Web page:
The Drug Recognition Expert (DRE) evaluation is a standardized procedure for determining impairment by drugs or a drug and alcohol combination. The evaluation involves the observation of visual clues and vital signs, questioning and the provision of a bodily fluid sample for analysis.
It consists of 12 steps:
- A breath test to rule out alcohol as the major cause of impairment;
- An interview of the arresting officer by the drug recognition expert (The effects of some drugs are short-lived. An interview with the arresting officer is essential in order to give the drug recognition expert a clear idea of what symptoms were observed at the roadside, or place of first contact with the subject.);
- A preliminary examination of the subject;
- An eye examination (The subject’s eyes are examined for involuntary jerking when looking to the side or looking up following a stimulus from side to side or up and down. The ability of the subject’s eyes to converge is also tested.);
- A series of divided-attention tests (These standardized tests check the subject’s ability to multitask. Subjects are asked to: listen to instructions while maintaining a stance, maintain a stance with eyes closed, walk a straight line, turn in a prescribed way and walk back, stand on one foot in a prescribed way for a certain amount of time, and touch the tip of their nose with the tip of their finger as instructed. These tests are usually easy to complete when sober, but difficult or impossible when impaired by a drug or alcohol.);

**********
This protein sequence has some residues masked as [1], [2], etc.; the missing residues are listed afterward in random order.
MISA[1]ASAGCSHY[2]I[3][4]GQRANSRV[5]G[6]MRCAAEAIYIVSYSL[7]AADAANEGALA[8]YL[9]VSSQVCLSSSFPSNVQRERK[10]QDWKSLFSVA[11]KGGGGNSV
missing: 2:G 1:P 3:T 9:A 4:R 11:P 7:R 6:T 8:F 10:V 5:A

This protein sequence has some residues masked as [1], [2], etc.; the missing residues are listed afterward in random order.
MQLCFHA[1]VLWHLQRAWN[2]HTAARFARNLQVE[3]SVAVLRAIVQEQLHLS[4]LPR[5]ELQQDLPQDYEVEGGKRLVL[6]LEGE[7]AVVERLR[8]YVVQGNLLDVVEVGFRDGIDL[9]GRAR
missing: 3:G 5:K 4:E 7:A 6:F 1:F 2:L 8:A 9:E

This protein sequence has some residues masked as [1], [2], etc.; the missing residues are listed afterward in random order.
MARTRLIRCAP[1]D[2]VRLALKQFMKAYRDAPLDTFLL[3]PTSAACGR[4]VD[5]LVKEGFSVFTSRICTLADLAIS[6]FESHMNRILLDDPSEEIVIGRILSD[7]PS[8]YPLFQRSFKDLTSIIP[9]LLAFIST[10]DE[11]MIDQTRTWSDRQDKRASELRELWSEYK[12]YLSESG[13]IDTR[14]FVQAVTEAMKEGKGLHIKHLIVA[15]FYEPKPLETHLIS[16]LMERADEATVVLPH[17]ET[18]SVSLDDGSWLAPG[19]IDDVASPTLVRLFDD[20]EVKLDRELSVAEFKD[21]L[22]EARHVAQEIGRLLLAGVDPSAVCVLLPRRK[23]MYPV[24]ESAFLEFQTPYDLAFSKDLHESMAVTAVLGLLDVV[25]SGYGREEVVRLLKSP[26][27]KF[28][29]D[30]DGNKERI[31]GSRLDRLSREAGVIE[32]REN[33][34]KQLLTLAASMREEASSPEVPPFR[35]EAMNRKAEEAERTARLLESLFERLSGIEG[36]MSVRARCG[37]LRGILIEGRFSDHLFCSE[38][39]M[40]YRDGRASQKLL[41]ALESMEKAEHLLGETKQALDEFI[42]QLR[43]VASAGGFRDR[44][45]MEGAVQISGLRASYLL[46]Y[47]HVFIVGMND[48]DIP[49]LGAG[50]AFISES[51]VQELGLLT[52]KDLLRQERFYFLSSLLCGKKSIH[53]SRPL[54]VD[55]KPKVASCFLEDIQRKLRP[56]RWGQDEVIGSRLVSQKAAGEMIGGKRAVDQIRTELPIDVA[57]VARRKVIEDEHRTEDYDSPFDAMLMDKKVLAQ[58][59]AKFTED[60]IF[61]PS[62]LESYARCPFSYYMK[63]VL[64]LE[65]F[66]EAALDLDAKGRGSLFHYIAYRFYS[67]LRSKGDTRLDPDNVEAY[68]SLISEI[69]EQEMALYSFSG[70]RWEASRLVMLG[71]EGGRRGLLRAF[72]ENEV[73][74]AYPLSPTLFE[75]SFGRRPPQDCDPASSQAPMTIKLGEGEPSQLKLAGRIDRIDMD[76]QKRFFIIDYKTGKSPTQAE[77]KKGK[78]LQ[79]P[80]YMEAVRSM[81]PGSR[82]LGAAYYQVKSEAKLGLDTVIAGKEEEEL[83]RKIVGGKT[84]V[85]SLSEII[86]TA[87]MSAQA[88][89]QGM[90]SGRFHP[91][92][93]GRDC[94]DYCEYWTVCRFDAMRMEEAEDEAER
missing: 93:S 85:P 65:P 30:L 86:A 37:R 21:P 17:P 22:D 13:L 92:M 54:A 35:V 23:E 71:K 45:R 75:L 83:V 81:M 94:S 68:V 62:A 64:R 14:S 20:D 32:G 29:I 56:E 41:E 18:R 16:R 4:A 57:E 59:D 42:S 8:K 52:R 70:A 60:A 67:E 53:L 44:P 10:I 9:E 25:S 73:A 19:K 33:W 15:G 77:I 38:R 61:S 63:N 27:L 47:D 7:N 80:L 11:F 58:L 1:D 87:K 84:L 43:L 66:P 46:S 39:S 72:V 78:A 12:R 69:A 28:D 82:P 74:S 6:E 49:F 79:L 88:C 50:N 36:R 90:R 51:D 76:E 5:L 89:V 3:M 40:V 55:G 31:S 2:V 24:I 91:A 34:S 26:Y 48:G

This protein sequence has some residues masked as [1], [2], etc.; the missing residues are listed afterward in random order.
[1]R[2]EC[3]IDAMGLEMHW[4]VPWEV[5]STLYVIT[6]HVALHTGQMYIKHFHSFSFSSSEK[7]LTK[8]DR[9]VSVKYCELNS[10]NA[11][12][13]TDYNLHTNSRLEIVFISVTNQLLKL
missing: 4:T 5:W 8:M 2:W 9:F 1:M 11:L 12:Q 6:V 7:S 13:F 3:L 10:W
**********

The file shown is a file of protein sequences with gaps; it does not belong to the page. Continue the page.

- The examination of vital signs (Blood pressure, temperature and pulse are taken.
- A darkroom examination of pupil sizes (This includes an examination of the subject’s nasal and oral cavities.);
- A check of muscle tone;
- An examination of typical injection sites on the person’s body;
- The rendering of an opinion by the drug recognition expert;
- An interview with the subject;
- And the provision of a bodily fluid sample.
The DRE evaluation has been designed to check for the presence of seven classes of drugs. These are depressants (including alcohol), inhalants, PCP (phencyclidine), cannabis, stimulants, hallucinogens and narcotics (opiates like heroin and morphine). Research has shown preliminary DRE evaluations (i.e. without the toxicology results from bodily fluid samples) to be more than 80% effective. Charges are not laid without confirmation of preliminary evaluations through toxicology.
The DRE program was developed by the Los Angeles Police Department and standardized by the National Highway Traffic Safety Administration in the U.S. in the early 1980s. DRE training is a crucial tool for police as they encounter drivers impaired by drugs other than alcohol, such as marijuana, on the highways. By helping determine impairment by non-alcohol drugs or combinations of drugs and alcohol, drug recognition experts can save lives.
Besides helping to keep drug-impaired drivers off the nation’s roadways, DRE testing can also rule out drug impairment in drivers who have a medical condition, such as a neurological injury, and steer these people towards appropriate medical attention. Drug recognition experts can assist in other situations too, such as when dealing with intoxicated prisoners and assessing whether they require emergency medical services.